CUNA Comment Letter

DoD Installations

October 25, 1999

Mr. Thomas Summers
OUSD(C)
1745 Jefferson Davis Highway, Suite 201
Arlington, VA 22202

RE: Proposed Changes to 32 CFR Parts 230 and 231 (Financial Institutions on DoD Installations)

Dear Mr. Summers:

The Credit Union National Association (CUNA) appreciates the opportunity to comment on the proposed rules regarding the operation of financial institutions on Department of Defense (DoD) installations, which were published in the Federal Register on August 11, 1999. CUNA represents more than 90 percent of our nation's 11,000 state and federal credit unions. As with all issues affecting defense credit unions, CUNA has worked closely with the Defense Credit Union Council (DCUC) on the issues raised in this comment letter.

This letter focuses on two issues, the proposed cap on fees and services to an amount not to exceed 110% of the industry-wide averages for banks and the proposed ban on surcharging for ATM services provided on DoD installations. Regarding the other changes contained in the proposed rules, CUNA fully supports the position described in DCUC’s comment letter of October 12, 1999.

Capping Fees for Services to an Amount not to Exceed 110% of the Industry-wide Averages for Banks

Research conducted by DCUC indicates that most defense credit unions do not support the fee cap, which they feel is unnecessary and will interfere with their pricing decisions.

The DoD Financial Services Survey, published in February 1998, indicates that a large majority of domestic military and civilian employees are satisfied with their on post financial institutions and with the cost of services at these institutions. Also, a General Accounting Office Report entitled, “Military Banking (Solicitations, Fee, and Revenue Potential),-- dated April 1999, concluded that “fees charged are similar both on and off bases-- and the fees were not found to be unreasonable or out of line.

We are concerned that the fee cap may result in unintended consequences for some defense credit union members. A credit union may impose charges for repeated returns associated with non-sufficient funds (NSF) in their share draft accounts. The fee cap could limit such fees, which are designed to serve as a disincentive for returned items. As a result of the fee cap, a defense credit union may feel compelled to impose other fees on other accounts in an effort to recoup costs associated with NSF items. Thus, members who use accounts responsibly could face higher fees, while members with repeated returns could experience lower NSF fees.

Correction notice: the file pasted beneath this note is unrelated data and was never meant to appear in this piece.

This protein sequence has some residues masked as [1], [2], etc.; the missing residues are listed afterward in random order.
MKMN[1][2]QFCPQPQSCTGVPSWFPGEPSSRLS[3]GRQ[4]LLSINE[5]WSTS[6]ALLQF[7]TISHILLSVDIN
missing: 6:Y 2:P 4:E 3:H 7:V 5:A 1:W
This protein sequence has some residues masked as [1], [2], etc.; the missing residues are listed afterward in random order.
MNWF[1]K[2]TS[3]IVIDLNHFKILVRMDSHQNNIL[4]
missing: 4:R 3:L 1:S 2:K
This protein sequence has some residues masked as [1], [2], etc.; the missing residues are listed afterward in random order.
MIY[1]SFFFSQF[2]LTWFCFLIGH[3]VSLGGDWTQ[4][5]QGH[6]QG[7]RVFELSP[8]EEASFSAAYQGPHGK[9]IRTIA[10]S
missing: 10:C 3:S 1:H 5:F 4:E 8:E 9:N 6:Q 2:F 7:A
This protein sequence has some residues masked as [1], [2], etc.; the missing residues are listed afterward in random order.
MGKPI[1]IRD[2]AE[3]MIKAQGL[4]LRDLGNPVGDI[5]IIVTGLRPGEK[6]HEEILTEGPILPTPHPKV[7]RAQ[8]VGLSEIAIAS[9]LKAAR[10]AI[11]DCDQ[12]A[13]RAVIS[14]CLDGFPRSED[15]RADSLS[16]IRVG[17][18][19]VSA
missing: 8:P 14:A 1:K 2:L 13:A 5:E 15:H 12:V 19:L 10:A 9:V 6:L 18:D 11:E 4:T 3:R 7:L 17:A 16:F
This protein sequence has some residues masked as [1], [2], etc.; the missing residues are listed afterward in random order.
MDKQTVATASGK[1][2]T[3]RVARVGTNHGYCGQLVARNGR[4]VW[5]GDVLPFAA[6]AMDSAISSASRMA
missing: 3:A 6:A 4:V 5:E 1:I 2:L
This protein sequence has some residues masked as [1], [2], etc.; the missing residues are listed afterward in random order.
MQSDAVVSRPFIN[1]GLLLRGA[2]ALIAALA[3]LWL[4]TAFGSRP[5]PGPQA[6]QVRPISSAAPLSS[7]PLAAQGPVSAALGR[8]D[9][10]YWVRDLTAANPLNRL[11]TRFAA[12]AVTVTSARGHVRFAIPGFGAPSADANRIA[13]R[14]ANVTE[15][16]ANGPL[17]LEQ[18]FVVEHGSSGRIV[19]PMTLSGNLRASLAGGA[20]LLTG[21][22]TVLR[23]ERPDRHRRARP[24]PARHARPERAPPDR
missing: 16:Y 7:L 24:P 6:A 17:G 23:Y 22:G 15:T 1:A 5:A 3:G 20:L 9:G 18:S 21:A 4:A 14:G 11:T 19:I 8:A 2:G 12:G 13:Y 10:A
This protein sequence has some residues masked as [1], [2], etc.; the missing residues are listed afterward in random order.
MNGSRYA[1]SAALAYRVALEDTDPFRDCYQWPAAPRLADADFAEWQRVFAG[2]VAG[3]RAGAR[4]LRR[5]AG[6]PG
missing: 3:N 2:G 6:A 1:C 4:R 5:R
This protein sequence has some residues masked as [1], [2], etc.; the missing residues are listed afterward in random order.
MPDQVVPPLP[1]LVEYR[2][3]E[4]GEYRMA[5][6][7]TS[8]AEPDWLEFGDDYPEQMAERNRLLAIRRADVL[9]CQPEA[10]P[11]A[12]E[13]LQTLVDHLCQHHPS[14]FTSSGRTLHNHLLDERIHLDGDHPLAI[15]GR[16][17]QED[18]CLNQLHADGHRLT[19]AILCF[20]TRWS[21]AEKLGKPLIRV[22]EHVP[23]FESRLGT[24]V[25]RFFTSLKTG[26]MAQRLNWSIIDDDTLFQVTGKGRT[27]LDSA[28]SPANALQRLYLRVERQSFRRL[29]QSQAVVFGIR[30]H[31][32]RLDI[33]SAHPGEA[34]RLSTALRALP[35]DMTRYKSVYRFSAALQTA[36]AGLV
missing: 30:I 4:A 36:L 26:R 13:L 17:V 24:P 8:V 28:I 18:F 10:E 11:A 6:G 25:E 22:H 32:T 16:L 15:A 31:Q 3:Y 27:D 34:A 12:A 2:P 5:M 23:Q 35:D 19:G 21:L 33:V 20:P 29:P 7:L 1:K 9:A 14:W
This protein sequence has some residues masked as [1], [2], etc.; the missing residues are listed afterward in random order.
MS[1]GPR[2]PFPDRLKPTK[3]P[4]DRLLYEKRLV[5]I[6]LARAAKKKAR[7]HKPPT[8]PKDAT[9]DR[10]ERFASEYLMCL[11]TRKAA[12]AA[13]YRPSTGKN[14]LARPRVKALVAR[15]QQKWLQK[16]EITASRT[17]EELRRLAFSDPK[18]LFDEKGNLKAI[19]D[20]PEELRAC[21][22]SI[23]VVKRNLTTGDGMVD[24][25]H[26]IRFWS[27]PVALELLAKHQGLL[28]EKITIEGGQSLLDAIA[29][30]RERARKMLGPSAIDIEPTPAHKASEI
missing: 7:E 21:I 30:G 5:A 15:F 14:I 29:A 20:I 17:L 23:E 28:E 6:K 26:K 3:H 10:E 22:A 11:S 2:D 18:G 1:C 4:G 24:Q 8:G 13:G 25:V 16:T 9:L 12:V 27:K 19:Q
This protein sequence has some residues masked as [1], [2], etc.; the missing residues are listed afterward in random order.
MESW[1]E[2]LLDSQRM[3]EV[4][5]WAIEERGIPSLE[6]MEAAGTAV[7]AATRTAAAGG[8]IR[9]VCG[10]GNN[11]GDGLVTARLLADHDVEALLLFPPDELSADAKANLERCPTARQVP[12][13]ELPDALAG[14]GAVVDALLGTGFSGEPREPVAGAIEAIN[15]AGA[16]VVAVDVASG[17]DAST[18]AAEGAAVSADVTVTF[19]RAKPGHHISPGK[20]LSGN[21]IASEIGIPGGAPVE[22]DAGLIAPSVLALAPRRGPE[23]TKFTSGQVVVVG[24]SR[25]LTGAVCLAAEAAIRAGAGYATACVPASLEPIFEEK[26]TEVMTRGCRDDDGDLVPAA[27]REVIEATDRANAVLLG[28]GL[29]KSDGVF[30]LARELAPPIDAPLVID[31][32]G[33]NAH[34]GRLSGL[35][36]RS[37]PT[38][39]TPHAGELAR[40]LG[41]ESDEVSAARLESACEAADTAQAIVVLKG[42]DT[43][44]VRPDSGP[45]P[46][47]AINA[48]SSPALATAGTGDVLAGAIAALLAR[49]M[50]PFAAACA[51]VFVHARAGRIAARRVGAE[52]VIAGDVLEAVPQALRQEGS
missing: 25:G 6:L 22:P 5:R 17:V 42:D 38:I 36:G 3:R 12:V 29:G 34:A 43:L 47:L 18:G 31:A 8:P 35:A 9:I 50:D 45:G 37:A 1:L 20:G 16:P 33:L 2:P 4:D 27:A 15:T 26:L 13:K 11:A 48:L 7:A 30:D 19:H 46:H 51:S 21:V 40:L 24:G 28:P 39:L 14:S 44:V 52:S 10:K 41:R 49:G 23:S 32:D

Prohibition on Surcharging for ATM Services

DCUC’s research also indicates that about two-thirds of defense credit unions do not impose ATM surcharges. Some of these credit unions do not support a rule to ban these surcharges while others believe that credit union members should not be forced to pay surcharges by virtue of their military assignments.

For those defense credit unions that charge a fee, these fees are intended to recoup the costs of providing the service. Also, due to low usage, some ATMs on post may not be financially feasible without surcharges. If surcharges are banned, some defense credit unions believe that they may have no alternative other than to remove ATMs, which may be inconvenient for military personnel.

Rather than impose a ban on surcharges which is not supported by all defense credit unions, we encourage DoD to study this issue further and to discuss with defense credit unions whether alternative arrangements could be developed, such as additional logistical support from DoD for such operations.

Thank you for the opportunity to comment on the proposed rules regarding the operation of financial institutions on DoD installations. If DoD staff have questions about our comments, please give me or Jeff Bloch, Assistant General Counsel, a call at 202-682-4200.

Sincerely,

Mary Mitchell Dunn

Associate General Counsel